Interview continued 3

c.c. I remember seeing the rectangle books in an early show with a funny mixture of people such as Michael Craig-Martin, you and David Hockney9. I have always thought of the “Directory” as having to do with the idea that it is difficult to find a perfect relationship between a shape and the page that it sits on.

g.d. Instead of deciding what shape to make things, that is to choose, I thought that if you drew all of the possibilities, somewhere in there would be the answer. It was also a kind of spiritual exercise, practical meditation. At Anthony D’Offay’s gallery10 I’d seen a show of drawings by the Japanese print master Hokusai of lions11. Every morning before starting to work he would draw a lion, to guard over him during that day. A little propitious exercise that I guess became a habit. My book took a couple of years to complete, ten pages a day.

c.c. Another book concerned with progression was PRADAKSHINA, which is something to do with Buddhism?

g.d. The subtitle is ‘The Rite of Circumambulation’, that is, walking clockwise around a venerated object. It consists of a series of 28 drawings of a pyramid whose viewpoints are located on a spiral traced on the surface of a dome. The first being at ground level shows as a triangle and the last, directly above is a square. The drawings become more and more alike the closer you get to the top.

c.c. That makes me think of LeWitt again, the first wall drawings of his that I remember seeing, where points on a wall were all joined up, to one another.

g.d. Of course, I was aware of him. I even helped Dave Mann12 and other students draw the pencil lines on a wall piece of his at the old Arnolfini gallery13 around 1968; yellow 9H pencils, I’ve still got one somewhere. But I never bought American minimalism. It was too stripped down. There seemed to be a kind of intellectual suicide about it. I was much more aware of other cultural influences than American, so it wasn’t a driving force with me at all.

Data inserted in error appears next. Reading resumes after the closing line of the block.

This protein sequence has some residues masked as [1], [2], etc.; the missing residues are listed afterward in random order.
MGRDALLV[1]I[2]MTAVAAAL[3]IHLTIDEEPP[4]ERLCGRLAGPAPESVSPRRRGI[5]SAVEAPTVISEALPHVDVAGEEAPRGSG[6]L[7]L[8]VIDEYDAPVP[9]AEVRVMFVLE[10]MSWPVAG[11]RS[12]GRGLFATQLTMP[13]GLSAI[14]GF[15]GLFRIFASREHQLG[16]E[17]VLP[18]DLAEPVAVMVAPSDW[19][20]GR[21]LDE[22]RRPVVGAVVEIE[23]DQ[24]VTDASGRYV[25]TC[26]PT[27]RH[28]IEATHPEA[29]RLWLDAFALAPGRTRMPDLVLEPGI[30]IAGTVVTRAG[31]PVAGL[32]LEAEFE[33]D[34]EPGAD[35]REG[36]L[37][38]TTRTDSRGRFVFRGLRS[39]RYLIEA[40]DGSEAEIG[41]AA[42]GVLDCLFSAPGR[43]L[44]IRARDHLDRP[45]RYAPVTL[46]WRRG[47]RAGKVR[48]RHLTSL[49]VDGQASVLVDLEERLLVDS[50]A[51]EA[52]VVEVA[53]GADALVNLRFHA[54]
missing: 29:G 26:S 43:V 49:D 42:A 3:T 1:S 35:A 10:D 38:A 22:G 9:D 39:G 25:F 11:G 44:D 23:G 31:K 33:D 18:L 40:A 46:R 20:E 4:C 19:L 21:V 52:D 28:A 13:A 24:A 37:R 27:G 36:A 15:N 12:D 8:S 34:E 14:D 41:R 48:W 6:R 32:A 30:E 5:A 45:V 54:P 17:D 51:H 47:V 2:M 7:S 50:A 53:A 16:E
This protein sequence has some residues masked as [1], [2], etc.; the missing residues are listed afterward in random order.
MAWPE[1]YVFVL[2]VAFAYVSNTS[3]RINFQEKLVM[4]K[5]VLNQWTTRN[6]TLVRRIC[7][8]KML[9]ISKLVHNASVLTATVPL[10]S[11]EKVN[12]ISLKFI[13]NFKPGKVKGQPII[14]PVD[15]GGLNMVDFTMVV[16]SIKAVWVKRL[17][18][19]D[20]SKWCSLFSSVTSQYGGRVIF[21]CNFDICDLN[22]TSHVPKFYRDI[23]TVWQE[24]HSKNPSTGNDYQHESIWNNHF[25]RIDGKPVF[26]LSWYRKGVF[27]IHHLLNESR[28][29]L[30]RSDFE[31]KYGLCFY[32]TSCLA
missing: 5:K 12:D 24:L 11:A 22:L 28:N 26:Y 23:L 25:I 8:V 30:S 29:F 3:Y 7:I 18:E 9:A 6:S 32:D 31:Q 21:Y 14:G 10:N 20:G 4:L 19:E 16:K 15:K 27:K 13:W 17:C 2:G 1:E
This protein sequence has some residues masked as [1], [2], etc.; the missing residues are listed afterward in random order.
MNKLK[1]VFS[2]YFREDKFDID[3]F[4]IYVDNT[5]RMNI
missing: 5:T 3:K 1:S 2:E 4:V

c.c. So you didn’t get the point of the new American work. In fact you’ve never been to New York. Why is that, everybody else that you must know has been there?

g.d. I had an American girlfriend for a while, Eileen O’Connor, who was a correspondent for A.B.C. News14 She was always trying to get me to go, saying things like “people will love you, you’re so English, they’ll just eat you up'” Somehow it put me off going. I took heart when I read in the Richardson biography that Picasso never went there either.

c.c. So the influences were not western but eastern, paricularly Indian art. A whole wall of your retrospective has little opened out concertina books of drawings about how to construct a complicated looking diagram.

g.d. It’s called the SRI CAKRA YANTRA which means auspicious circle device. I spent seven years figuring out how to accurately draw it, 1970-1977. I was fascinated by it from the first moment, it’s just nine triangles, four pointing up overlapped by five pointing down.

c.c. What does it mean, how is it used?

g.d. It’s perhaps the most widely recognized image in Tantric art. For me it represented a super charged example of the star imagery that I’d used a lot already. There is a precise explanation of what each part and phase of its construction symbolize, basically it represents a divine moment of supreme ecstatic harmony. I instinctively appreciated what it was about and never felt the need to understand and use the figurative iconography that its different parts symbolized. It was the precise geometry that fascinated me.

9 ‘Tables’. Garage Art Limited. London. 23 Jan – 15 Feb 1974
10 Then at 8 Vigo St. London W. 1
11 The Nisshin Joma ( Daily Exorcisms ) of Katushika Hokusai 1760 – 1849
12 English graphic designer and typographer
13 In Bristol, S.W. England
14 Now with C.N.N. covering the White House, Washington

Interview pages navigation:  1 | 2 | 3 | 4 | 5 | 6 | 7 | 8 | 9 | 10 | 11 | 12 | 13 | 14 | 15